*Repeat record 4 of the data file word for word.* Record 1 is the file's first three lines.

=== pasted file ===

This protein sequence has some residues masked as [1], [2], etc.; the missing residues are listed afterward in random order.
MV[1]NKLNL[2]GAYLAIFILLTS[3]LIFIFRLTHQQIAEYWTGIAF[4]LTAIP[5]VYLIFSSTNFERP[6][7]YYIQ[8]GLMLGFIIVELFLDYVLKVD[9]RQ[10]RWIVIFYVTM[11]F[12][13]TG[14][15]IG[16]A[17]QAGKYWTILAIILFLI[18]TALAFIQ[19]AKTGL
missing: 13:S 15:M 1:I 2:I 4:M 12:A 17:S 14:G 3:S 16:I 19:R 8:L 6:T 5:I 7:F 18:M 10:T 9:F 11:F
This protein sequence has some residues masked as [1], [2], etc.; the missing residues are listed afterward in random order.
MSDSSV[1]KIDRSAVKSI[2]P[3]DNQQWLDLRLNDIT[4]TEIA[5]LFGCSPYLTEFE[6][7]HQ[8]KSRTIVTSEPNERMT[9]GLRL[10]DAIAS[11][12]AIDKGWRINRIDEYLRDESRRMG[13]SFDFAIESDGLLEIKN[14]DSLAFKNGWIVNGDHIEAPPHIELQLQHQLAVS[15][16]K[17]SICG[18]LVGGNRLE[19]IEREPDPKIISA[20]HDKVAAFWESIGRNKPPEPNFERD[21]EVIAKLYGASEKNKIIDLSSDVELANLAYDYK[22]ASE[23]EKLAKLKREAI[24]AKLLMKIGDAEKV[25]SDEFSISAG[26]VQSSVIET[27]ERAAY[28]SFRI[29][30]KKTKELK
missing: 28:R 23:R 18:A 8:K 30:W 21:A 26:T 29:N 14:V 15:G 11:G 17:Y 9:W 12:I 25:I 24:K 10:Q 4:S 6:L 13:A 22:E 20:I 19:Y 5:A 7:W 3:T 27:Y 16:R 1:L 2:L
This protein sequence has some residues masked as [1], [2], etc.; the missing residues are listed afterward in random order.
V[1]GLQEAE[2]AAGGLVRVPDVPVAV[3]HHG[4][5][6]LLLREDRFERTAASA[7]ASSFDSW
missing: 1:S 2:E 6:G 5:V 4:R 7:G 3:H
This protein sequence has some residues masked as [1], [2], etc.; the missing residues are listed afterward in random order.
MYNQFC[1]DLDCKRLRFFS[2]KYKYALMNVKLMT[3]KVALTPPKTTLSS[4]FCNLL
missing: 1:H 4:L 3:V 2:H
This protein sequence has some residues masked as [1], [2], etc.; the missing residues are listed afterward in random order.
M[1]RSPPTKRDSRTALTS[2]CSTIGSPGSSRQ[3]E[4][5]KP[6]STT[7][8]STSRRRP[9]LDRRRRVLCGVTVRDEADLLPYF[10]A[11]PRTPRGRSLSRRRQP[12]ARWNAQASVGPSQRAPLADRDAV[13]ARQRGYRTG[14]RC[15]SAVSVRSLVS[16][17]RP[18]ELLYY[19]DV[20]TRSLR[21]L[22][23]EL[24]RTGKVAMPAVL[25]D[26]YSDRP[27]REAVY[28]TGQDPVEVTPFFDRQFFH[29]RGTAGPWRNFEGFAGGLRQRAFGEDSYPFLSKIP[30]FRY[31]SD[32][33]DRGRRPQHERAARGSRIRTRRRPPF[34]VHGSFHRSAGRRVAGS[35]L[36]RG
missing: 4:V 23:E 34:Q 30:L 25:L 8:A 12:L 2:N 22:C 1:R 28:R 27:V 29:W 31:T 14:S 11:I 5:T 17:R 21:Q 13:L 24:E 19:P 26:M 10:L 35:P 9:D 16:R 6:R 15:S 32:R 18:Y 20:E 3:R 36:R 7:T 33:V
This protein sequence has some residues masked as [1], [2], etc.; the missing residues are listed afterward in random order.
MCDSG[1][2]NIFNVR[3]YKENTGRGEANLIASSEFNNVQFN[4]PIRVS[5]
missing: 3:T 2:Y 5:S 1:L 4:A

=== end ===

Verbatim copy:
This protein sequence has some residues masked as [1], [2], etc.; the missing residues are listed afterward in random order.
MYNQFC[1]DLDCKRLRFFS[2]KYKYALMNVKLMT[3]KVALTPPKTTLSS[4]FCNLL
missing: 1:H 4:L 3:V 2:H